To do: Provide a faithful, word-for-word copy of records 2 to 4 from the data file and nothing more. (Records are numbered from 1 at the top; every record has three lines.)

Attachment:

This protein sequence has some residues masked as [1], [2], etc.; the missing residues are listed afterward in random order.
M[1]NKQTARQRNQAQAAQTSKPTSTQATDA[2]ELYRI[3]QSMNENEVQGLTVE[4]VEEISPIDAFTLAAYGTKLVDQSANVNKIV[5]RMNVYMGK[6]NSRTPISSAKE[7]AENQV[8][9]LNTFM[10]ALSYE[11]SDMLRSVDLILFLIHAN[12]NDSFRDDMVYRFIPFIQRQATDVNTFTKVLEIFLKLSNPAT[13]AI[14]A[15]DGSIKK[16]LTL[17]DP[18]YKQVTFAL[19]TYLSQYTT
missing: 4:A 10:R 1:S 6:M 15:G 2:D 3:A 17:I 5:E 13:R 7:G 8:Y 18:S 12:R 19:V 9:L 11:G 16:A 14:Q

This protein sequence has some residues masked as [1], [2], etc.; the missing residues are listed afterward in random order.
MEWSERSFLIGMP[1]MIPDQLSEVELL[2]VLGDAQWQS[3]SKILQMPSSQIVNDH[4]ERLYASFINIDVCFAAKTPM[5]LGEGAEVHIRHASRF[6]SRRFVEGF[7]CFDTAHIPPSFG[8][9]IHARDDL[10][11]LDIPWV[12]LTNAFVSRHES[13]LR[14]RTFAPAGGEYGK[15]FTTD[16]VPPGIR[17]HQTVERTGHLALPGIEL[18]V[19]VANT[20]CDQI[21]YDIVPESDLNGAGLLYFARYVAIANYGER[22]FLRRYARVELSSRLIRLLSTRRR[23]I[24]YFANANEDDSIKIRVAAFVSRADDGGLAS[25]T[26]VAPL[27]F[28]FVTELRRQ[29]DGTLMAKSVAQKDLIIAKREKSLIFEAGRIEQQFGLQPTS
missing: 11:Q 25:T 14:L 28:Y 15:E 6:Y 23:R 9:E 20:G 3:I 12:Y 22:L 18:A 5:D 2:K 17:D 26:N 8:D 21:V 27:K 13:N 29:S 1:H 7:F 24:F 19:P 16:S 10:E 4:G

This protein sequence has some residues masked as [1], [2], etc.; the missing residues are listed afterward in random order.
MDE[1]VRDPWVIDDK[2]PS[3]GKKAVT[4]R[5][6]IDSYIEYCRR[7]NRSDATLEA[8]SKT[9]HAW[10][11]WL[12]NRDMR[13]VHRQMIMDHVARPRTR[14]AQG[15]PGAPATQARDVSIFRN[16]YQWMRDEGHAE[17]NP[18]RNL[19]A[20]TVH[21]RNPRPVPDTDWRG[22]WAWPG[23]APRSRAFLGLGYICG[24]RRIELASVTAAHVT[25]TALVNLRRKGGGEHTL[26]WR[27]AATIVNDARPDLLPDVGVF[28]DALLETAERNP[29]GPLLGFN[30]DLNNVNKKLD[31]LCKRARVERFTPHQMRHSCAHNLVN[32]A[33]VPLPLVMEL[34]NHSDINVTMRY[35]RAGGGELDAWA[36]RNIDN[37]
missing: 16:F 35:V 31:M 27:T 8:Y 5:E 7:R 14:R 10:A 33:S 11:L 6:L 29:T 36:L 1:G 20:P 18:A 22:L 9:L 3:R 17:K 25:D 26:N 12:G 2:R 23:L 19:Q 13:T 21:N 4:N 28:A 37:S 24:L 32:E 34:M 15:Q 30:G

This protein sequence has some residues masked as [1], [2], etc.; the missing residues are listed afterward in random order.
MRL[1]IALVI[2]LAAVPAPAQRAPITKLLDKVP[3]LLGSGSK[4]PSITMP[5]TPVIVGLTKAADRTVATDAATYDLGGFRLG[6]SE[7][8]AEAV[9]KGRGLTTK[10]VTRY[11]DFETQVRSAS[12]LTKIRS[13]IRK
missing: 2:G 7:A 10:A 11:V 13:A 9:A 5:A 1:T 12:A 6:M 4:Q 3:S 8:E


This protein sequence has some residues masked as [1], [2], etc.; the missing residues are listed afterward in random order.
MEWSERSFLIGMP[1]MIPDQLSEVELL[2]VLGDAQWQS[3]SKILQMPSSQIVNDH[4]ERLYASFINIDVCFAAKTPM[5]LGEGAEVHIRHASRF[6]SRRFVEGF[7]CFDTAHIPPSFG[8][9]IHARDDL[10][11]LDIPWV[12]LTNAFVSRHES[13]LR[14]RTFAPAGGEYGK[15]FTTD[16]VPPGIR[17]HQTVERTGHLALPGIEL[18]V[19]VANT[20]CDQI[21]YDIVPESDLNGAGLLYFARYVAIANYGER[22]FLRRYARVELSSRLIRLLSTRRR[23]I[24]YFANANEDDSIKIRVAAFVSRADDGGLAS[25]T[26]VAPL[27]F[28]FVTELRRQ[29]DGTLMAKSVAQKDLIIAKREKSLIFEAGRIEQQFGLQPTS
missing: 11:Q 25:T 14:L 28:Y 15:E 6:Y 23:R 9:E 20:G 3:I 12:Y 22:L 18:A 5:D 2:K 17:D 26:N 8:D 21:V 27:K 13:N 29:S 1:H 7:F 24:F 19:P 16:S 10:E 4:G

This protein sequence has some residues masked as [1], [2], etc.; the missing residues are listed afterward in random order.
MDE[1]VRDPWVIDDK[2]PS[3]GKKAVT[4]R[5][6]IDSYIEYCRR[7]NRSDATLEA[8]SKT[9]HAW[10][11]WL[12]NRDMR[13]VHRQMIMDHVARPRTR[14]AQG[15]PGAPATQARDVSIFRN[16]YQWMRDEGHAE[17]NP[18]RNL[19]A[20]TVH[21]RNPRPVPDTDWRG[22]WAWPG[23]APRSRAFLGLGYICG[24]RRIELASVTAAHVT[25]TALVNLRRKGGGEHTL[26]WR[27]AATIVNDARPDLLPDVGVF[28]DALLETAERNP[29]GPLLGFN[30]DLNNVNKKLD[31]LCKRARVERFTPHQMRHSCAHNLVN[32]A[33]VPLPLVMEL[34]NHSDINVTMRY[35]RAGGGELDAWA[36]RNIDN[37]
missing: 16:F 35:V 31:M 27:T 8:Y 5:E 7:R 14:R 10:A 33:S 11:L 6:L 29:T 36:L 1:G 20:P 18:A 22:L 9:L 3:R 17:K 25:D 26:N 12:G 2:R 23:L 19:Q 13:T 21:N 4:N 28:A 37:S 24:L 32:E 34:M 15:Q 30:G

This protein sequence has some residues masked as [1], [2], etc.; the missing residues are listed afterward in random order.
MRL[1]IALVI[2]LAAVPAPAQRAPITKLLDKVP[3]LLGSGSK[4]PSITMP[5]TPVIVGLTKAADRTVATDAATYDLGGFRLG[6]SE[7][8]AEAV[9]KGRGLTTK[10]VTRY[11]DFETQVRSAS[12]LTKIRS[13]IRK
missing: 2:G 7:A 10:A 11:V 13:A 9:A 5:A 1:T 12:A 6:M 4:Q 3:S 8:E